Chemical engineers are responsible for the manufacture of new chemicals. A biochemical engineer is a sub-discipline of chemical engineering that involves the engineering of chemicals that are specific to living organisms. The discipline thus requires the knowledge of biological chemical processes, and requires at least a bachelor's degree.
Other People Are Reading
National Salary Scales
According to the Bureau of Labor Statistics, in 2009, the mean hourly wage for chemical engineers was £28.6 an hour, which equates to a mean annual wage of £59,585. The median was £27.5 an hour, or £57,382 a year. Ten per cent made less than £36,458 a year, and 25 per cent made less than £45,727 a year. Another 25 per cent made £70,505 or more, and 10 per cent made £86,437 or more.
Salaries by Industry
The highest paying industries specific to biochemical engineering in 2009 were the management, scientific and technical consulting services sector, with an average of £66,898 a year. This was followed by the scientific research and development services sector and the federal executive branch, each offering £63,609 and £63,576 a year on average. The industry that employed the largest number of chemical engineers with a focus on biochemical engineering was the basic chemical manufacturing sector, followed by the scientific research and development services sector and the pharmaceutical and medicine manufacturing sector.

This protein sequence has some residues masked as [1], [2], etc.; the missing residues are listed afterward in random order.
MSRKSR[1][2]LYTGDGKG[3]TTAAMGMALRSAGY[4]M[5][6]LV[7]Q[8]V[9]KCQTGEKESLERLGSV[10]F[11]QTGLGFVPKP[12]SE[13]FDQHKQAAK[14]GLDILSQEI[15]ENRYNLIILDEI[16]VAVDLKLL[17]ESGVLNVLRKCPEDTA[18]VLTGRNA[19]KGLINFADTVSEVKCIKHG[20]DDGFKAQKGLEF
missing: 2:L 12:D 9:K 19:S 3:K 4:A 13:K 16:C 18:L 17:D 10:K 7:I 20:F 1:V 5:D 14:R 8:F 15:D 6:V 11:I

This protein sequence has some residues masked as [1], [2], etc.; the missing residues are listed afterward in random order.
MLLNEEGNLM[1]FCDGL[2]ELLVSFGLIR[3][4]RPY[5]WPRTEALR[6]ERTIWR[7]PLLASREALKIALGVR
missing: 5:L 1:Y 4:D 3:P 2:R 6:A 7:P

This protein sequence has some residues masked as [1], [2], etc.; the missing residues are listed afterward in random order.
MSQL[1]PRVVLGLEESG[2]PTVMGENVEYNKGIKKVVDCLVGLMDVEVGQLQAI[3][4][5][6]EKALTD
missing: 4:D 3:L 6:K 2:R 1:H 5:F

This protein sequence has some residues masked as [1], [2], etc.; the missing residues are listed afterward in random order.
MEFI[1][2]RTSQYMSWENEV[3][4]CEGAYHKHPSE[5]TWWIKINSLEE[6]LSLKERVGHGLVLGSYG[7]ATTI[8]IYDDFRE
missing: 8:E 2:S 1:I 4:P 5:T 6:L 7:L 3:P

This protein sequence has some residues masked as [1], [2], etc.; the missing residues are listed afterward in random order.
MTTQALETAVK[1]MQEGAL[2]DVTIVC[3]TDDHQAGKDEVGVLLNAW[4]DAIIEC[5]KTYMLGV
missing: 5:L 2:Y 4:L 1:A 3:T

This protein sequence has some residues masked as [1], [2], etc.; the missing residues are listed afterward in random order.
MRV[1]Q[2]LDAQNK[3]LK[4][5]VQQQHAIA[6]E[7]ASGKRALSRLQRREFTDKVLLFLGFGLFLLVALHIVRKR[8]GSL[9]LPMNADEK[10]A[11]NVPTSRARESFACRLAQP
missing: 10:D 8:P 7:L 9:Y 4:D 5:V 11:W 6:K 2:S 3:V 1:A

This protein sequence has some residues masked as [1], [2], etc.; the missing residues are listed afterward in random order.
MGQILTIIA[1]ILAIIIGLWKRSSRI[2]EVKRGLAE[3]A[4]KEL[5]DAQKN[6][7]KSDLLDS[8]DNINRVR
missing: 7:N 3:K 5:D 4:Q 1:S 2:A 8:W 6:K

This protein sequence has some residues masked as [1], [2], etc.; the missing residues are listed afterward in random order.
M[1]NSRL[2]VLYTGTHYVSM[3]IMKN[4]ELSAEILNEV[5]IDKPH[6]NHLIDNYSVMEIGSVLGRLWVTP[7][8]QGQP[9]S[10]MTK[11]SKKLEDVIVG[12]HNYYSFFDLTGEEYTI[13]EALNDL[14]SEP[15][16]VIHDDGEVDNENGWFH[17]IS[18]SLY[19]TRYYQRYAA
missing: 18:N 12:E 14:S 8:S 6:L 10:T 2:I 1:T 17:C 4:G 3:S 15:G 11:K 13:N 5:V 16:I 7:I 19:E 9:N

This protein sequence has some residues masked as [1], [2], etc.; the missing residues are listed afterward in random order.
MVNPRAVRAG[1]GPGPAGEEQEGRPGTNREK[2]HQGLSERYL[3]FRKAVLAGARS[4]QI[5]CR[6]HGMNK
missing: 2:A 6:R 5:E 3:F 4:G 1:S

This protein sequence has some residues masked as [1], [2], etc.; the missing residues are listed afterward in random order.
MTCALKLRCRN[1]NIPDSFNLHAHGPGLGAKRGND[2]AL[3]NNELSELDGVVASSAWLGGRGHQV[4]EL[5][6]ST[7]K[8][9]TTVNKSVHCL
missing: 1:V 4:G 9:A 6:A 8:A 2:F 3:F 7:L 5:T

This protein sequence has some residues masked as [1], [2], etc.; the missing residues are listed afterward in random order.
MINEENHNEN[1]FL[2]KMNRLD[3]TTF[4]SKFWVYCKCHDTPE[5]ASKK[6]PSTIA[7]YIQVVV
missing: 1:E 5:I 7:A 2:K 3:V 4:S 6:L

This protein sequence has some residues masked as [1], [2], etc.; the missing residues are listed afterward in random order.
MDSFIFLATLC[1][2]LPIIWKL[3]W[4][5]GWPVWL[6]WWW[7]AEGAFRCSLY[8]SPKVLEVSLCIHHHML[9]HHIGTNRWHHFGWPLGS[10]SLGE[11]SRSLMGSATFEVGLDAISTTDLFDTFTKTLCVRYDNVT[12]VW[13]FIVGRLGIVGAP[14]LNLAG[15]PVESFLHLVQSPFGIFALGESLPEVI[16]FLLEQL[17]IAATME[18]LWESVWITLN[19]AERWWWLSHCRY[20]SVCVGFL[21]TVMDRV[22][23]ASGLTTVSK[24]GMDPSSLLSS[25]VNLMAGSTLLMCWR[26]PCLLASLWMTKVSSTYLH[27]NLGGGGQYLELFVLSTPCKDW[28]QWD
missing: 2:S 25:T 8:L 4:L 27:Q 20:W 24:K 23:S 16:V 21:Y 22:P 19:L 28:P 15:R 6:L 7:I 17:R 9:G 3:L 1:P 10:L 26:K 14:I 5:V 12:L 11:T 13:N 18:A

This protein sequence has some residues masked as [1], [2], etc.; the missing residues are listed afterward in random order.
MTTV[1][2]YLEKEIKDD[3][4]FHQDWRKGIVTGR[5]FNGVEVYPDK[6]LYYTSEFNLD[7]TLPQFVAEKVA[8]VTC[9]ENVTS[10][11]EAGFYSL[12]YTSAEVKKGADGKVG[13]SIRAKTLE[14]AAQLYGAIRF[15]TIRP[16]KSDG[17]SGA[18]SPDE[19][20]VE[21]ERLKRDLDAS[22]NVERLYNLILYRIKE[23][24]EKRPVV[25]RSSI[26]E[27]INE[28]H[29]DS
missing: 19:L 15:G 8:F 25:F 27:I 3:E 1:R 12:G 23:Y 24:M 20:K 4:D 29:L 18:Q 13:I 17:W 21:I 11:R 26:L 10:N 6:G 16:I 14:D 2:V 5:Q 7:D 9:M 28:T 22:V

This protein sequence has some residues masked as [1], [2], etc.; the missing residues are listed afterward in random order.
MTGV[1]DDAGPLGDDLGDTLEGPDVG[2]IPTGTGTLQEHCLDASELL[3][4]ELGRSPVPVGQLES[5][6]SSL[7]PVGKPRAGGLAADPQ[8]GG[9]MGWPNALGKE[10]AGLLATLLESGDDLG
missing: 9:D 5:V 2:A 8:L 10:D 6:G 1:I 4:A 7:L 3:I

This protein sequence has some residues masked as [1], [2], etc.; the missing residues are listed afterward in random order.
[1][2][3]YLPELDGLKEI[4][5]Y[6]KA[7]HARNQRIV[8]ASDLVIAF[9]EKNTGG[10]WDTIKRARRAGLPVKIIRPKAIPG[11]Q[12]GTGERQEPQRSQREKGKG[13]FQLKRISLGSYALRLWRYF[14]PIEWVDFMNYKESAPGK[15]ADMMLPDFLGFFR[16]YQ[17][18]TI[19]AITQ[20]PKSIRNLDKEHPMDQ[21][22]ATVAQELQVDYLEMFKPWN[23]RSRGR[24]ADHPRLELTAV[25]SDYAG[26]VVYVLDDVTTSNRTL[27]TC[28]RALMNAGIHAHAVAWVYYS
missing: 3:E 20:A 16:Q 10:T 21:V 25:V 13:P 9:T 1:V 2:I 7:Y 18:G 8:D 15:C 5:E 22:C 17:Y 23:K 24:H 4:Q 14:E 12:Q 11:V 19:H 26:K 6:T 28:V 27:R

Salaries by State and Metropolitan Area
The highest chemical engineer salaries in 2009 were in Alaska, with an annual mean wage of £81,783 a year. This was followed by Delaware, Idaho, Wisconsin and the District of Columbia, the last of which had an annual average salary of £67,743 a year. The highest paid metropolitan area for chemical engineers was San Antonio, TX, with an average of £80,294 a year, followed by the San Jose-Sunnyvale-Santa Clara CA area, the Wilmington metropolitan division, DE, the Denver-Aurora, CO area and the Oxnard-Thousand Oaks-Ventura, CA area.
Qualifications and Outlook
A bachelor's degree with a background in chemistry, biochemistry or biology is usually required as a minimum for entry into this field. Courses with a heavy emphasis of chemical design and laboratory work are especially valued. A graduate degree in chemical engineering is also an asset. After some experience in the field, biochemical engineers graduate from performing more routine tasks to take on more specialised and challenging roles. Some sectors specialise entirely in biochemical engineering, while others will concentrate on both chemical and biochemical fields.
- 20 of the funniest online reviews ever
- 14 Biggest lies people tell in online dating sites
- Hilarious things Google thinks you're trying to search for